Household Energy bills forecast to hit over £4,200 a year pushing many into Poverty and Debt.

. . .

Energy bills for a typical household could hit £4,266 next year, consultancy Cornwall Insight has warned.

The higher estimate means the average household would be paying £355 a month, instead of £164 a month currently.

Cornwall cited regulator Ofgem's decision to change the price cap every three months instead of six and higher wholesale prices for its high forecast.

But Ofgem said no forecast for next year could be "robust" at this stage and had "limited value".

The latest price cap - the maximum amount suppliers can charge customers for average energy usage in England, Scotland and Wales for October - is due to be announced at the end of this month.

Cornwall expects this to rise to £3,582 a year, compared to the regulator's prediction of £2,800 a year.

Dr Craig Lowrey, principal consultant at Cornwall, said its price cap forecasts had been steadily rising but the big jump was "a fresh shock".

The energy bill warning comes as the government rejected calls for further help on energy bills until a new prime minister was in place.

The CBI business lobby group said it "made no sense to wait" for a new Conservative party leader.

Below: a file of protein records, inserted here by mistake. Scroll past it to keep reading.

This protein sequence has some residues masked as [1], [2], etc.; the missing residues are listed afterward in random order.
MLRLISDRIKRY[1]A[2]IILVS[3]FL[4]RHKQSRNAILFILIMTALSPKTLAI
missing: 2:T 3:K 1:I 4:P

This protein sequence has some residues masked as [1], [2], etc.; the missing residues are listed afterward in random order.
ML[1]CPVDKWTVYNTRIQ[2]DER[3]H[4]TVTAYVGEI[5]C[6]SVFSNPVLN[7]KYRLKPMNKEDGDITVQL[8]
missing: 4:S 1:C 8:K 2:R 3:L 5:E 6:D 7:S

Regulator Ofgem warned wholesale prices were moving so quickly that future forecasts were not reliable.

"We cannot stop others from making predictions, but we would ask that extreme caution is applied to any predictions for the price cap in January or beyond."

Earlier this month, the government announced how households in England, Scotland and Wales will receive £400 to help with rising fuel bills this autumn, with the money paid in six instalments.

But Dr Lowrey called on the government to use the latest predictions of higher bills to review the support package.

"If the £400 was not enough to make a dent in the impact of our previous forecast, it most certainly is not enough now.

"The government must make introducing more support over the first two quarters of 2023 a number-one priority."

Hannah Absalom, a PHD student in Birmingham, lives on £850 per month in a one-bed flat and has spent £80 already on thermal clothing and a heated blanket so she can avoid heating her home in winter.